Title: Households' Responses to Policy in Labor and Credit Markets
Opponent: José V. Rodríguez Mora, University of Edinburgh

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Household Debt and Monetary Policy: Revealing the Cash-Flow Channel 
We examine the effect of monetary policy on spending when households hold debt linked to short-term rates, such as adjustable-rate mortgages (ARMs). Using registry-based data, which is broadly representative of Swedish households, we find substantial heterogeneity in consumption responses to changes in monetary policy. We find that consumption responds more strongly to changes in interest rates for households with high debt than for households with little or no debt. Moreover, households with ARMs appear to be more interest-rate sensitive than households with fixed-rate mortgages. Our results are consistent with hand-to-mouth behavior and an important transmission of monetary policy through the cash-flow channel.

Should I Stay or Must I Go? Temporary Refugee Protection and Labor-Market Outcomes 
We study a Danish reform in 2002 that lowered the ex-ante probability of refugees receiving permanent residency by prolonging the time period before they were eligible to apply for such residency. Adherence to the new rules was entirely determined by the date of the asylum application and the reform was implemented retroactively. We formulate a simple search and matching model to derive predictions that can be tested using our data. Using registry based data on individuals in Denmark, we then study the effects on educational and labor-market outcomes and find that the reform significantly increased the enrollment in formal education, especially for females and low-skilled individuals. In terms of employment and earnings, the coefficients are in general negative but insignificant. Other outcomes of interest are also studied.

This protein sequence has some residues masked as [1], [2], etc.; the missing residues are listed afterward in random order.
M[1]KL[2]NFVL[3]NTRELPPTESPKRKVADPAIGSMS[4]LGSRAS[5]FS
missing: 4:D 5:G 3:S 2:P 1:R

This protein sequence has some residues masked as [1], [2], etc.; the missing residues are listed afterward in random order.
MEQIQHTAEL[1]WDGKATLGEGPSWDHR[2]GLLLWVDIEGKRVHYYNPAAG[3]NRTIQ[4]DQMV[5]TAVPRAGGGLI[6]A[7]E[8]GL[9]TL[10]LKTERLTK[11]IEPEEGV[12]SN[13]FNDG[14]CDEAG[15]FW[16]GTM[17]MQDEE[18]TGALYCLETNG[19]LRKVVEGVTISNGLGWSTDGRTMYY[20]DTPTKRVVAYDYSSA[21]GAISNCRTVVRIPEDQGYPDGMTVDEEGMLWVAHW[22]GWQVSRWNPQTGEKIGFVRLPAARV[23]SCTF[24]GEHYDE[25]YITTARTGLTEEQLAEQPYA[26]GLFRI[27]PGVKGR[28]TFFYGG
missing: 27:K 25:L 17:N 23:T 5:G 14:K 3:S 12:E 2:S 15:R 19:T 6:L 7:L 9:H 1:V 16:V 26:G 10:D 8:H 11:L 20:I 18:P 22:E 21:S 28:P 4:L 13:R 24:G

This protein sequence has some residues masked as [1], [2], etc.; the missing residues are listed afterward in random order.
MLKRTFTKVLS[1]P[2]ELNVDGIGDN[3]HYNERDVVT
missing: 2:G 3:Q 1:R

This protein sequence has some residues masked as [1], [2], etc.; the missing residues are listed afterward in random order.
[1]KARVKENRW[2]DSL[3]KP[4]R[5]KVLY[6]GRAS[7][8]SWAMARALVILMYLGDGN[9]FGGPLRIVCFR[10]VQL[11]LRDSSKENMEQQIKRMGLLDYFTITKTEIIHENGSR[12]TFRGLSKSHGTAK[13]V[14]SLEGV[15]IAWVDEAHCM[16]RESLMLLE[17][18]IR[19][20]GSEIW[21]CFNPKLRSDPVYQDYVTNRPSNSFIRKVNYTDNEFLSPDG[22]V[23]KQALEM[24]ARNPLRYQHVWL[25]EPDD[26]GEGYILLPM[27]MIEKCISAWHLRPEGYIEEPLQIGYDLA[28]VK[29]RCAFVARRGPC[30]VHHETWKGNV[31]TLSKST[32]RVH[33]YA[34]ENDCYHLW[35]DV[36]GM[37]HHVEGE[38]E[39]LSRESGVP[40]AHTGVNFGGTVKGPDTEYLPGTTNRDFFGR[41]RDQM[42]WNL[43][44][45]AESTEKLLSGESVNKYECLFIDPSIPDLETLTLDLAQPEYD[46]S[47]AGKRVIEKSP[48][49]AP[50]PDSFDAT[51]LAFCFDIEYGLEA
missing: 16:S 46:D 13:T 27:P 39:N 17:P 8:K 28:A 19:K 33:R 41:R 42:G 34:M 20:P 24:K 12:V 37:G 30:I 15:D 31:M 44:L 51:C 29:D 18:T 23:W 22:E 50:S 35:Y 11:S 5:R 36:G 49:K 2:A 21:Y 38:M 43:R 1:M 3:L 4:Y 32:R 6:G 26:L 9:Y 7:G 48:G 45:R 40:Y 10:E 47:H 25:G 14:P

Risk-sharing and Entrepreneurship 
We study the role of risk-sharing in facilitating innovation. Studying entrepreneurship and innovation entails modelling an occupational choice and an effort choice. Risk-sharing may increase the number of individuals who become entrepreneurs by limiting the downside risk. The effort of entrepreneurs may, however, be hampered by high risk-sharing if this limits the returns faced by successful entrepreneurs relative to unsuccessful entrepreneurs. We construct a theoretical model where risk-sharing may be private or public, i.e., provided through the welfare state by means of taxation. We show that the level of risk-sharing matters for the characteristics of entrepreneurs. Moreover, high taxes, which imply high equilibrium benefits paid out to entrepreneurs, encourage entrepreneurship but discourage effort.

Portfolio and Housing Decisions in the Presence of Intergenerational Links 
There is ample support for the idea that parents matter for the housing market choices of their children. Despite this, our understanding of the effects of these intergenerational links remains limited. I set up a partial equilibrium overlapping generations model with intergenerational links and study housing and portfolio decisions. I use the model to characterize individual behavior, as well as behavioral responses to a change in borrowing conditions. In steady state, the main determinant of both children's and parents' behavior is parental wealth and stricter borrowing conditions have a limited effect. During a transition with positive house price growth, however, the difference between parents who are homeowners and renters (and between their children) is amplified and stricter borrowing conditions have a stronger impact on behavior.